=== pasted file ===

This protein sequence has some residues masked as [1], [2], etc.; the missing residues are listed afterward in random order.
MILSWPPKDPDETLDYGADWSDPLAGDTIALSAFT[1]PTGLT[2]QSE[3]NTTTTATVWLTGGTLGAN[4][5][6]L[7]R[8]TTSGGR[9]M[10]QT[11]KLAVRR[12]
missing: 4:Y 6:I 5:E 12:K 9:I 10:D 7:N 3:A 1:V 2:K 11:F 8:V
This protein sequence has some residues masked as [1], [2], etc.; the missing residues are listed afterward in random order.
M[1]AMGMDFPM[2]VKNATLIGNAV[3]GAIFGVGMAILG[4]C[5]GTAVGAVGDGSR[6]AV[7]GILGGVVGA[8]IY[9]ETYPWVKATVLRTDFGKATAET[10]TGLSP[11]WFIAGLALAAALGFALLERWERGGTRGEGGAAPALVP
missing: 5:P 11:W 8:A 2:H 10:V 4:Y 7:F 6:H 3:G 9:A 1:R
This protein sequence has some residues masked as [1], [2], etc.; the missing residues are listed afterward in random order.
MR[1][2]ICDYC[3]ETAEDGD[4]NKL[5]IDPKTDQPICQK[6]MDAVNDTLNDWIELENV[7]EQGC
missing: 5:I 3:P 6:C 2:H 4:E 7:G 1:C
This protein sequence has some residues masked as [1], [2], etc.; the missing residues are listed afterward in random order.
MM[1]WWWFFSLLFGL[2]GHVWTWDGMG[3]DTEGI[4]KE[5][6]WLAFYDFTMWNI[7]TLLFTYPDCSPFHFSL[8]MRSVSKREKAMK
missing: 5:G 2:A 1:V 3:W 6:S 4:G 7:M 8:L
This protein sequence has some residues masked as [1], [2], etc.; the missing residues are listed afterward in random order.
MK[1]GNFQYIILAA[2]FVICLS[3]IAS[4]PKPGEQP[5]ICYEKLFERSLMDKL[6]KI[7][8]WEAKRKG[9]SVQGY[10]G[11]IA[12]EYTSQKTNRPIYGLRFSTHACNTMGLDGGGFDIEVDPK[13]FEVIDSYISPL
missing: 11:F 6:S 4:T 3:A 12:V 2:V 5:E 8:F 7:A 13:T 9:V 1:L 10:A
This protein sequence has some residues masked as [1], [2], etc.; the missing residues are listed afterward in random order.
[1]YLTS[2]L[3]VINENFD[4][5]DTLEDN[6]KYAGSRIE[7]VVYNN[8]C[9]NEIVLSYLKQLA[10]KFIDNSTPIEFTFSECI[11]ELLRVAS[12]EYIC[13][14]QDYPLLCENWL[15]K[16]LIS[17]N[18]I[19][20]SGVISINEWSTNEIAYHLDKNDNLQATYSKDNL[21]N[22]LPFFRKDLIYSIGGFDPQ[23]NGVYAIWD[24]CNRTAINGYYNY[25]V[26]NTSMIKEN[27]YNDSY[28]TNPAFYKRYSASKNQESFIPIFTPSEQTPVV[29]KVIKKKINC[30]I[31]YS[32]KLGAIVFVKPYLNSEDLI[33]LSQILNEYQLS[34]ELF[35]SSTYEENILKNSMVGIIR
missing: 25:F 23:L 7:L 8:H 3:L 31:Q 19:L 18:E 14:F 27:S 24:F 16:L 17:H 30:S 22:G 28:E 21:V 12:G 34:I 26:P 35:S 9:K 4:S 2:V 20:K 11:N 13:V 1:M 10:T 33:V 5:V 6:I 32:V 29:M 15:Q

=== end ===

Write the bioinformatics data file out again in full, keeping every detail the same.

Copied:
This protein sequence has some residues masked as [1], [2], etc.; the missing residues are listed afterward in random order.
MILSWPPKDPDETLDYGADWSDPLAGDTIALSAFT[1]PTGLT[2]QSE[3]NTTTTATVWLTGGTLGAN[4][5][6]L[7]R[8]TTSGGR[9]M[10]QT[11]KLAVRR[12]
missing: 4:Y 6:I 5:E 12:K 9:I 10:D 7:N 3:A 1:V 2:K 11:F 8:V
This protein sequence has some residues masked as [1], [2], etc.; the missing residues are listed afterward in random order.
M[1]AMGMDFPM[2]VKNATLIGNAV[3]GAIFGVGMAILG[4]C[5]GTAVGAVGDGSR[6]AV[7]GILGGVVGA[8]IY[9]ETYPWVKATVLRTDFGKATAET[10]TGLSP[11]WFIAGLALAAALGFALLERWERGGTRGEGGAAPALVP
missing: 5:P 11:W 8:A 2:H 10:V 4:Y 7:F 6:H 3:G 9:A 1:R
This protein sequence has some residues masked as [1], [2], etc.; the missing residues are listed afterward in random order.
MR[1][2]ICDYC[3]ETAEDGD[4]NKL[5]IDPKTDQPICQK[6]MDAVNDTLNDWIELENV[7]EQGC
missing: 5:I 3:P 6:C 2:H 4:E 7:G 1:C
This protein sequence has some residues masked as [1], [2], etc.; the missing residues are listed afterward in random order.
MM[1]WWWFFSLLFGL[2]GHVWTWDGMG[3]DTEGI[4]KE[5][6]WLAFYDFTMWNI[7]TLLFTYPDCSPFHFSL[8]MRSVSKREKAMK
missing: 5:G 2:A 1:V 3:W 6:S 4:G 7:M 8:L
This protein sequence has some residues masked as [1], [2], etc.; the missing residues are listed afterward in random order.
MK[1]GNFQYIILAA[2]FVICLS[3]IAS[4]PKPGEQP[5]ICYEKLFERSLMDKL[6]KI[7][8]WEAKRKG[9]SVQGY[10]G[11]IA[12]EYTSQKTNRPIYGLRFSTHACNTMGLDGGGFDIEVDPK[13]FEVIDSYISPL
missing: 11:F 6:S 4:T 3:A 12:V 2:V 5:E 8:F 7:A 13:T 9:V 1:L 10:A
This protein sequence has some residues masked as [1], [2], etc.; the missing residues are listed afterward in random order.
[1]YLTS[2]L[3]VINENFD[4][5]DTLEDN[6]KYAGSRIE[7]VVYNN[8]C[9]NEIVLSYLKQLA[10]KFIDNSTPIEFTFSECI[11]ELLRVAS[12]EYIC[13][14]QDYPLLCENWL[15]K[16]LIS[17]N[18]I[19][20]SGVISINEWSTNEIAYHLDKNDNLQATYSKDNL[21]N[22]LPFFRKDLIYSIGGFDPQ[23]NGVYAIWD[24]CNRTAINGYYNY[25]V[26]NTSMIKEN[27]YNDSY[28]TNPAFYKRYSASKNQESFIPIFTPSEQTPVV[29]KVIKKKINC[30]I[31]YS[32]KLGAIVFVKPYLNSEDLI[33]LSQILNEYQLS[34]ELF[35]SSTYEENILKNSMVGIIR
missing: 25:F 23:L 7:L 8:H 3:L 31:Q 19:L 18:E 14:F 27:S 24:F 16:L 17:H 30:S 22:G 28:E 21:V 12:G 34:I 26:P 35:S 9:K 4:S 2:V 20:K 11:N 13:V 1:M 10:T 33:V 5:V 6:I 32:V 29:M 15:Q